Gettin’ Real Tired of D&D Apologism on Sexuality, Rape, and Canon

Posted: September 15, 2014 in INDIRECT ANGER
Book Chop

how-much-farther-to-go submitted:

“I can’t worry about that. That’s David and Dan’s job, and it’s a very, very hard job and I’m glad that they have it and not me.”-GRRM

Well, I’ll allow that tv production and writing is not an easy job. I guess that’s why we hire people with the talent for it and pay them sh*t loads of money.

    But let’s take stock of what D&D apparently find “easy” or “possible” to do within the limits of putting a fantasy novel series on screen:
        Using an orgy scene to introduce a character with dwarfism, when we actually first get his POV in a library, with dialogue that shows he is a very literary and intelligent person.
        Making a POC character more known for his fighting skills, intelligence and quest for justice for his family into a stereotype of a hyper-sexual middle eastern man through a series of non-canon brothel scenes. (Oberyn) Luckily the actor did such a good job that he easily transcended this.
        Making a scene where Sansa was simply physically attacked by a mob into one where they attempt to rape her, for no clear narrative reason.
        Inserting not one, but two, non-canon rape scenes at Craster’s Keep, for no clear reason.
        Having a male character who is canonically appalled by rape actually rape the love of his life for no clear narrative reason. (Jaime)
        After subjecting a talented actress (Emilia Clarke) to too many nudity scenes, they had to skip over a sex scene where there was consent, mutual pleasure and the woman had more power (Dany and Daario).
        Sexualizing a priestess with eastern and Zoroastrian motifs when she wasn’t in the books. People noted her beauty but did not sexualize her.
Giving POV and sexual scenes to a male character who had neither in the books (Robb Stark).

Rewriting Tyrion’s ASOS finale so that he is appears more sympathetic than he was in the books, hurting his very interesting character development.
Despite all the non-canon changes D&D feel are necessary, they still decided to show canon scenes of eastern Barbarian stereotypes committing rape and engaging in violent sex at Dany and Drogo’s wedding. Strange…

Things that apparently are “too hard” for D&D to do:
Telling all of the story of Robb’s campaign as it was originally, almost 100% from the POV of a complex, astute woman, a mother who realized their cause was troubled from the start, who saw her family killed and taken from her, and whose narrative was centered on that tragedy. (Catelyn)
Including Lady Stoneheart, which is essential to showing how terrible that tragedy is
Giving dialogue to an essential female POV (Arya) that in the very least reflects how she actually feels about the events around her: her depression after the RW, how she misses her family, and how she doesn’t really care that Joffrey is dead because it doesn’t change the fact that her family is dead as well.
Giving due screentime to narratives that in the books are essential: Bran and Arya. Bran had, I believe, up to the end of ASOS, 18 POV chapters, Arya around 28. Correct me if I’m wrong. Their screentime so far hardly matches this.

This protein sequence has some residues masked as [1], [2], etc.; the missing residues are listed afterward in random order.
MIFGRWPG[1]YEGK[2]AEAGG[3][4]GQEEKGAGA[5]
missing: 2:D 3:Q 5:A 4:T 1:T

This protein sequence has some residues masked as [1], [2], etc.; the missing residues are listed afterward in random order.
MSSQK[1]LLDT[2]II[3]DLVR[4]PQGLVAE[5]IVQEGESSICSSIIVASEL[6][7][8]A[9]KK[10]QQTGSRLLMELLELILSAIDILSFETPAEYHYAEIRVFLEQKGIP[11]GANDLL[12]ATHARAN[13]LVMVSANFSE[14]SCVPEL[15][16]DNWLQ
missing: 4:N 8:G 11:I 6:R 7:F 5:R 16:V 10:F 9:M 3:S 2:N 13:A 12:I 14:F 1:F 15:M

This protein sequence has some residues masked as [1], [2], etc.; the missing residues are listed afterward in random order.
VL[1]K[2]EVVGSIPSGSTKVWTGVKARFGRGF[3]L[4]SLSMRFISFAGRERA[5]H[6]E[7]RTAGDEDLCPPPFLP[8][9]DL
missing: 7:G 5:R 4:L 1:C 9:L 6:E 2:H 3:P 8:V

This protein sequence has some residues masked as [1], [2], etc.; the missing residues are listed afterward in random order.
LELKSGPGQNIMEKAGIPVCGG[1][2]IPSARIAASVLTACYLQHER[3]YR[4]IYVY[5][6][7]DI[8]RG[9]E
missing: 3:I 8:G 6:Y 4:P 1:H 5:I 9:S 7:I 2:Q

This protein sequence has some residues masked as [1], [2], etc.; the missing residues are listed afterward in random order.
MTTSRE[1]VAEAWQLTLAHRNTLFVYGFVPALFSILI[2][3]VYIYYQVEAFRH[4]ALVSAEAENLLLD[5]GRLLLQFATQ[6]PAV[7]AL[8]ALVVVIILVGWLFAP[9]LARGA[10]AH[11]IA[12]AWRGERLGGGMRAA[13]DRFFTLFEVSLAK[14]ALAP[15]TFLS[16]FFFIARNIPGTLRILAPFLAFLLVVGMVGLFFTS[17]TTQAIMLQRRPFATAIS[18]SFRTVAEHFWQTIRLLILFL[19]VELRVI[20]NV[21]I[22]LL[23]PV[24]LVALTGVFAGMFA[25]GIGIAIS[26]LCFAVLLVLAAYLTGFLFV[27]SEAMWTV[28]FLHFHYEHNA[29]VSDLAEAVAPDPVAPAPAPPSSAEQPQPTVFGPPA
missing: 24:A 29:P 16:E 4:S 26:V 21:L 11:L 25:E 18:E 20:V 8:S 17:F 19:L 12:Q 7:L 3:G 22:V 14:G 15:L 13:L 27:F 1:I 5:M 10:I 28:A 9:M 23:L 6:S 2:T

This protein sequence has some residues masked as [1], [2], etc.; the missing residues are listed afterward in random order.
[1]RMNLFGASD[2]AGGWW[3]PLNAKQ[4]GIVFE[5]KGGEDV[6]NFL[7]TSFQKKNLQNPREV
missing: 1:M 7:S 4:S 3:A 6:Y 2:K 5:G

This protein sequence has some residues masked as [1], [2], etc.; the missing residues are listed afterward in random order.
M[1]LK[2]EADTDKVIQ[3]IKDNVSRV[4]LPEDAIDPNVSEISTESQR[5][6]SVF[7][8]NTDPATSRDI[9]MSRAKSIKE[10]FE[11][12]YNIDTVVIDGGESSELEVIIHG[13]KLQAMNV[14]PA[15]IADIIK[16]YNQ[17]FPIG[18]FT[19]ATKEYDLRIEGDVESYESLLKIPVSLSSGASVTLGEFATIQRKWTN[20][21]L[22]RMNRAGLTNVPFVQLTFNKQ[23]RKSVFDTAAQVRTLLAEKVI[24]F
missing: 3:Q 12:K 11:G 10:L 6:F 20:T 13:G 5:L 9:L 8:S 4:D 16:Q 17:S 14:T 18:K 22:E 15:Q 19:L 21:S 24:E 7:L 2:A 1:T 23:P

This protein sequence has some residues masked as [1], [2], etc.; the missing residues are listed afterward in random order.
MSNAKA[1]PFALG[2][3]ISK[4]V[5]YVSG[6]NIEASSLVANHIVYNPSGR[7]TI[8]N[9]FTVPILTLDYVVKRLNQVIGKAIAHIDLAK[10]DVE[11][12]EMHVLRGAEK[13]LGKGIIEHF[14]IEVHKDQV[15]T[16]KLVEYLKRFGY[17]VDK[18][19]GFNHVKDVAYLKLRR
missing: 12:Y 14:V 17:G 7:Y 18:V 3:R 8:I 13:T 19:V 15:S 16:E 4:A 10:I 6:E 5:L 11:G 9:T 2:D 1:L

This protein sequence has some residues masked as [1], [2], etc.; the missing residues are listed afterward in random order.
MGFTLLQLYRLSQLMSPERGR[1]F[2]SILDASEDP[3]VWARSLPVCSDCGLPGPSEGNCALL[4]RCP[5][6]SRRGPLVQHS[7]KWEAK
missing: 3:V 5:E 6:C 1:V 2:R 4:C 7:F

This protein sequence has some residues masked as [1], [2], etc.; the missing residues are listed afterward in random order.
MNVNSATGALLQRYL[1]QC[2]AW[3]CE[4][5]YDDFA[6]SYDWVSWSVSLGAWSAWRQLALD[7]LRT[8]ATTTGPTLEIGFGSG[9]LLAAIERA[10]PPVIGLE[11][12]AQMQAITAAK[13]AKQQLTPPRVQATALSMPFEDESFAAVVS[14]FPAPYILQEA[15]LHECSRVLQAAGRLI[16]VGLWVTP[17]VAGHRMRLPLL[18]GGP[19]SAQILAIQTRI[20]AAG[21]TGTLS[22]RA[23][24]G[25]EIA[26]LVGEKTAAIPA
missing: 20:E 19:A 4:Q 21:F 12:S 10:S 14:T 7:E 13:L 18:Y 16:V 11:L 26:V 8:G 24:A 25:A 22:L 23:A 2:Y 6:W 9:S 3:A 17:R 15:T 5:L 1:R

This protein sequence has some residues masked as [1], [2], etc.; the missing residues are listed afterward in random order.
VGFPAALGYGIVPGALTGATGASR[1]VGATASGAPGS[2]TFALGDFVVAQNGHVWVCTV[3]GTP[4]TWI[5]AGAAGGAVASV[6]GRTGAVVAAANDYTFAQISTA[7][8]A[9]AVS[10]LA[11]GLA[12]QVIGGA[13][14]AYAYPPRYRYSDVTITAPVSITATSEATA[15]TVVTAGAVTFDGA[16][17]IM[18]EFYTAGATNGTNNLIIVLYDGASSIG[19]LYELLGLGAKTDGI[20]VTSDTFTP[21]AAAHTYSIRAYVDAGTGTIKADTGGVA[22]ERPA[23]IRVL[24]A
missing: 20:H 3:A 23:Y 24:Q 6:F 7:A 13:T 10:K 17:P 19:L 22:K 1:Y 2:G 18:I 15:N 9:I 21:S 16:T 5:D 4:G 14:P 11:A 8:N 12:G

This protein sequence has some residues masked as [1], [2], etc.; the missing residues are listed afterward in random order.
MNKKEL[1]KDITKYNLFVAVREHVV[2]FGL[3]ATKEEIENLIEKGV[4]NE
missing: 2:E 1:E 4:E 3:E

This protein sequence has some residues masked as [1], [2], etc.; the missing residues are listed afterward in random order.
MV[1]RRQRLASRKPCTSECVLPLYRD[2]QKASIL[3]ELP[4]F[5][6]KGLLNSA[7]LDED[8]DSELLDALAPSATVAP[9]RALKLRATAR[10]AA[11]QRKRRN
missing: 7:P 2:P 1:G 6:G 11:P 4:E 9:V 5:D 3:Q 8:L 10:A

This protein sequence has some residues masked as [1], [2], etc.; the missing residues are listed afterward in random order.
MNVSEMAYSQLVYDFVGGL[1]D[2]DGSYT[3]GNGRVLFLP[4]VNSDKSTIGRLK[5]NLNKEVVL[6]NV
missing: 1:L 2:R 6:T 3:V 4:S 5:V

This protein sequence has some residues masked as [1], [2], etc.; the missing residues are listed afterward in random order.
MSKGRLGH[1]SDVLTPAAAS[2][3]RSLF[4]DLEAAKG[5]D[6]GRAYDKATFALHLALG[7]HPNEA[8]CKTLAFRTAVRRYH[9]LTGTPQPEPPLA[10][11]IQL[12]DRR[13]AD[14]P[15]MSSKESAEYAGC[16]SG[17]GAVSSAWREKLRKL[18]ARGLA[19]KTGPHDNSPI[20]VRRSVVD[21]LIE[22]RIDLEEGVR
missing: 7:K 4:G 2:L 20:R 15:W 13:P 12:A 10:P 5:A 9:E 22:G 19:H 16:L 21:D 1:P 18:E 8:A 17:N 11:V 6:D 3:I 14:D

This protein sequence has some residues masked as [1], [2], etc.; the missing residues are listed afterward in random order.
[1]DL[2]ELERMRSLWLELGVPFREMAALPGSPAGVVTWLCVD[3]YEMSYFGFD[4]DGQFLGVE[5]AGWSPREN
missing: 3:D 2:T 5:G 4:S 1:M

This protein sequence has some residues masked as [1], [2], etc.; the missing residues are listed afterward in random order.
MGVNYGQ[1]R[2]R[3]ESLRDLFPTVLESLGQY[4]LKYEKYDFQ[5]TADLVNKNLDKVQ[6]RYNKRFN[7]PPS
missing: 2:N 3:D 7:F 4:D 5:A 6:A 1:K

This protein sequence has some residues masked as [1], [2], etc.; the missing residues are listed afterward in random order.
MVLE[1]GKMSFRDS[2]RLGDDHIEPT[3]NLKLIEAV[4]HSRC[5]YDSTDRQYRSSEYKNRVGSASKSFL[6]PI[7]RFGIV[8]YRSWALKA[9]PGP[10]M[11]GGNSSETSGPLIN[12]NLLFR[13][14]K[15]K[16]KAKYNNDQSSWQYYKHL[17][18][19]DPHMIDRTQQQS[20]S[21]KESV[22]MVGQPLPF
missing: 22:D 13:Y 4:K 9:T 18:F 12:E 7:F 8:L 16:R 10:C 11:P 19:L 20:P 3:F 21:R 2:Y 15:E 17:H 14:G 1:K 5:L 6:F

Including a plotline where two women become friends, and one of them has important character development because of it (Sansa and Mya Stone).
Including all the scenes where Sansa in the books had strong agency: threatening Dontos with a knife, comforting the women in Maegor’s Keep, and knowing about the very plan to “rescue” her all along.
Having a canonically gay or bisexual character also as the fierce knight he was in the books. The show writers reduce him in later seasons to an effeminate gay stereotype. (Loras)
This is by no means a complete list. Please, in your reblogs, feel free to add more or correct me when my memory of the books and show is wrong.
But seriously, D&D can somehow find all the screentime and budget in the world to rape women and female characters on screen, with sexy lighting and camera angles to boot, but when it comes to give many of those same women the complex character development GRRM did, suddenly “they just couldn’t fit it in.”

I HATE the idea that somehow any criticism of D&D, who have openly acknowledged how they refuse listen to the book fandom or even really study the books, means that “I don’t appreciate the show for what it is”. Yeah, cause they’re only ones who work hard to make the tv show happen. I love all the actors on the show. They all give amazing performances and work very hard, and deserve fulfilling careers.
It’s not even really about canon. It’s about how D&D are writing great characters into the ground with misogyny and glorifying war and revenge. I love the show principally for actors and the production values. D&D, more than anything, are dragging everyone else and everything else down.
Advertisements
Comments
  1. All_Exclusive says:

    Aren’t we kinda lucky then now that they will not be in charge in season 5? Also I completely agree to you and your arguments, those was great

  2. Myra McGee says:

    I completely agree and often find myself yelling at the television “It didn’t happen that way in the book!”

Leave a Reply

Fill in your details below or click an icon to log in:

WordPress.com Logo

You are commenting using your WordPress.com account. Log Out / Change )

Twitter picture

You are commenting using your Twitter account. Log Out / Change )

Facebook photo

You are commenting using your Facebook account. Log Out / Change )

Google+ photo

You are commenting using your Google+ account. Log Out / Change )

Connecting to %s